I got an email the other day from a reader asking for advice about running her first half-marathon.
She said she’d been running a 5K every month since December 2011 and wanted to know if I thought she could be ready to run her first half, the Miami ING (which, looks awesome!), by January 2013, if she trained responsibly.
YES! I wrote back. Most half-marathon training programs, even for novices, are about three months. (Like my buddy Hal’s.)
She then wrote back, “When should I start considering adding extras into my training, or should I even consider them at all? I see a lot of bloggers talk about Gu, compression sleeves and fancy GPS watches.”
Hey J, I’m just gonna answer your question here, okay?
You don’t need a fancy GPS watch. Or compression sleeves/socks. Gu? You probably need some sort of “fuel” beyond 45-60 minutes. Most people do, though there are some people who can get through without any fuel.[Disclosures: any Amazon links are affiliates; New Balance is a client of mine, but I really just like their stuff, too.]
What You Should Invest In:
A good pair of sneakers. If you can, go get your gait analyzed at a running specialty store. This is a great way to find out whether you overpronate or not or have any other sort of issues going on. Also, these people work with runners all day long.
The 860s are traditional stability shoes and were named Editor’s Choice by Runner’s World last year; the Mirage is a lighter-weight shoe with just a bit of stability. I started running in the Sauconys after the NYC Marathon (so I’m not sure what they’re like for 13+ miles); before that, I was running in Saucony ProGrid Guides or Rides–more similar to the New Balances.
A good sports bra. If that sort of thing matters to you. I was sent the Under Armour Armour Bra to review; it’s supposed to be amazing and tons of research was put into it, but it was just another bra to me.
The sports bras in my rotation: Nike Pro Compression (because boob compression is SUPER sexy), New Balance Tonic Crop and see that nude one in the back? My gym was selling them peddling them as sports bras, but it was pretty cheap and I’d forgotten a sports bra, so I tried this Coobie bra. Again, I’m not super-picky when it comes to bras, but it worked fine for a run on the treadmill, and I can definitely wear it with normal clothes, which makes it worth a lot more to me than the other sports bras.
ANYWAY, a good sports bra is something you probably need. But good definitely doesn’t have to be a Lululemon Ta-Ta tamer.
Gu. (Or some kinda of fuel) If you’re running more than 45-60 minutes, you probably need Gu or some other kind of fuel (other suggestions from Women’s Running) to replenish your glycogen stores and keep you going.
Foam Roller Foam rollers are awesome for rolling out all of the lactic acid and other crap that accumulates in your legs after lots of running. You can get them fairly affordably on Amazon, OR you can just use a frozen water bottle (but a big one–like 2+ liters) or a rolling pin.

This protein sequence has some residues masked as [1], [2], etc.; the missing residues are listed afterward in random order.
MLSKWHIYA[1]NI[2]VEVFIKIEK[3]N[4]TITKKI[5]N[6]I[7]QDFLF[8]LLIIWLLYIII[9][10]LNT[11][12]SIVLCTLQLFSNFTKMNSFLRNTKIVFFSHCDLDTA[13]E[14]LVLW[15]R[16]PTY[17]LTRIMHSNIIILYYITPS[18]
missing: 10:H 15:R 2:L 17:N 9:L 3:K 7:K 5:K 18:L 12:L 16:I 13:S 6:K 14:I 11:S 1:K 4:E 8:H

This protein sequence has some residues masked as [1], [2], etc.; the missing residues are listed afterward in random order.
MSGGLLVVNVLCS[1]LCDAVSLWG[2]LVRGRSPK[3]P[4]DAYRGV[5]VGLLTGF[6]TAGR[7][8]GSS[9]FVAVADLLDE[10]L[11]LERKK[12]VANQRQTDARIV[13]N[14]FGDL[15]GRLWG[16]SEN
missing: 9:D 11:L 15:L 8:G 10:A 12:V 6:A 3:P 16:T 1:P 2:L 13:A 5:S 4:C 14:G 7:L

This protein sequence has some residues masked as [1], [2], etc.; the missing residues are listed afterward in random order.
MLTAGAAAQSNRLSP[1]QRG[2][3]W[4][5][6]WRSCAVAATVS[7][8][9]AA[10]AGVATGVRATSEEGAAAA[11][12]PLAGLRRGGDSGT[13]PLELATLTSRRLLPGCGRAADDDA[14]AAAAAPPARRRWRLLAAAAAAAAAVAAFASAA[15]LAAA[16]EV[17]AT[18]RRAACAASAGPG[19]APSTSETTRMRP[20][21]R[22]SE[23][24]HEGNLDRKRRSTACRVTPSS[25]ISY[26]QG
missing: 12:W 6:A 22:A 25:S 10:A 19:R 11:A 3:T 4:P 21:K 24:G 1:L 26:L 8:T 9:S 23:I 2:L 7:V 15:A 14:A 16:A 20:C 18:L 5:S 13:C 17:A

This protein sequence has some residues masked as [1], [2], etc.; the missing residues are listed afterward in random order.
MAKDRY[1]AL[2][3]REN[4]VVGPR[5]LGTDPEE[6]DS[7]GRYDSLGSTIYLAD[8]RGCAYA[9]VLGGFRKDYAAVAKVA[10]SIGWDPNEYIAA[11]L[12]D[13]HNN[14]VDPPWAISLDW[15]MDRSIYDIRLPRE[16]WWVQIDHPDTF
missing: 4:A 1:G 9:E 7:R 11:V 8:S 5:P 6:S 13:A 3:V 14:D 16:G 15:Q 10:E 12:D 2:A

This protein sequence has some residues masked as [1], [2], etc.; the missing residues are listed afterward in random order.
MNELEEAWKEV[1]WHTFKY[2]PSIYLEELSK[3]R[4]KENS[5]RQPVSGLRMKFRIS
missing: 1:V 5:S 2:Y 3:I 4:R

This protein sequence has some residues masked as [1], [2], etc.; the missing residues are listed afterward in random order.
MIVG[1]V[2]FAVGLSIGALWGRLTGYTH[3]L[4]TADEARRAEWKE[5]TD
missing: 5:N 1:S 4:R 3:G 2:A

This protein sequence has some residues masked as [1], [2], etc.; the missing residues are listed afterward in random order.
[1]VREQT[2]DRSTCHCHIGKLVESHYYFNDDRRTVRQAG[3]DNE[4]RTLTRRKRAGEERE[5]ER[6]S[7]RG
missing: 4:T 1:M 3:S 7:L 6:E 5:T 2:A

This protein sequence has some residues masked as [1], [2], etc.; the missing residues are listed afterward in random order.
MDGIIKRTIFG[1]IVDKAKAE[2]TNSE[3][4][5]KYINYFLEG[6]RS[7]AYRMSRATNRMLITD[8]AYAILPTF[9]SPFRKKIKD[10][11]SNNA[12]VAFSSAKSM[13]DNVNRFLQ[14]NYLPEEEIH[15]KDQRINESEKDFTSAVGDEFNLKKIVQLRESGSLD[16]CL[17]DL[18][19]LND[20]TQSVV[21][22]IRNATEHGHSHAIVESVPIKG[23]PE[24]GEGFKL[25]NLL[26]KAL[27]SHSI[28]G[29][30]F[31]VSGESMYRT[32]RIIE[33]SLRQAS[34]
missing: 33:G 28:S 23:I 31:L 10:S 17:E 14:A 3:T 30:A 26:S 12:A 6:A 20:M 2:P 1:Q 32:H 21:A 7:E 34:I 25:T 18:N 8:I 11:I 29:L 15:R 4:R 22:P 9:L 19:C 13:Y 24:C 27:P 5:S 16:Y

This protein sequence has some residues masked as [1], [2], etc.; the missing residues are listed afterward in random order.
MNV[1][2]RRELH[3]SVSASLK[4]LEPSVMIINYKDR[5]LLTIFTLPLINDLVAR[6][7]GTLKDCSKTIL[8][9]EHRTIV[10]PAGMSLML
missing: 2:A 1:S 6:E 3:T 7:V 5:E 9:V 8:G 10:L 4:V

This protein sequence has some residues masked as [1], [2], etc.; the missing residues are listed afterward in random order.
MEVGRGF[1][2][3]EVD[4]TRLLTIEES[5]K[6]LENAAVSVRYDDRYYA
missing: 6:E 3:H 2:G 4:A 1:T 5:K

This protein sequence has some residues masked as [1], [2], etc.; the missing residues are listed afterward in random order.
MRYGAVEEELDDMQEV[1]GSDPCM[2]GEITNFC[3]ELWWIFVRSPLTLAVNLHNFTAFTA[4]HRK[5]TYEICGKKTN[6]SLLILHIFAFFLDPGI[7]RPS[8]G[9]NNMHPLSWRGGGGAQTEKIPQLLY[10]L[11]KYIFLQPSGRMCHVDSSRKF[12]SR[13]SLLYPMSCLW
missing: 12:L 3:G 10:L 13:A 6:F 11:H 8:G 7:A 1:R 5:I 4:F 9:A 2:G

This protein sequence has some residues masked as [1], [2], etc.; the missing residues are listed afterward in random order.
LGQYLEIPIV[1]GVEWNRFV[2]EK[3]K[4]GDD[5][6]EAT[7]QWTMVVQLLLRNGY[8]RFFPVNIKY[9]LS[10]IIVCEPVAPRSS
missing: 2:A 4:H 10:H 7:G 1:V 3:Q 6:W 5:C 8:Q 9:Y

What’s Nice to Have But Not Needed
Garmin. A GPS watch definitely qualifies as a nice-to-have but is not necessary. If you have a smartphone, you can use RunKeeper or MapMyRun–or you can just use a regular sports watch and time how long you’re out and then map it when you get home. Sure, you won’t know your individual splits, but plenty of runners got by for years without knowing their individual splits, and I know plenty of people who have qualified for Boston without a Garmin. Before I got my Garmin, I’d been using the Nike+ app. Caveat: I will say that once I got past 6 miles, it was less than accurate. That was when I decided to ask for the Garmin for Christmas.
Nowadays, Garmin isn’t the only GPS watch option (or maybe it never was the only option, but blogs just convinced me they’d cornered the market). My favorite client New Balance makes a GPS watch as does Timex. Both are right around $100.
Compression Socks/Sleeves. I finally bought a pair last year–after I’d run one marathon and 8 or 9 halfs, which is to say these definitely aren’t a need, unless you’re having some sort of issue in your legs. I bought CEP compression because that’s what my running store had, but I would imagine you could probably also wear medical compression socks and get away with them for cheaper.
There are so many random things I’ve picked up through a few years of running and blogging about running, but the above (and a thing of Vaseline/Body Glide and a decent outfit and socks) are really all you need. The rest of it is just nice-to-have.
Oh, I made a super-quick, easy dinner tonight: frozen Trader Joe’s sweet pototo gnocchi with roasted Brussels sprouts and a turkey burger.
Runners, what would you say you *need* to run? What are just your nice-to-haves?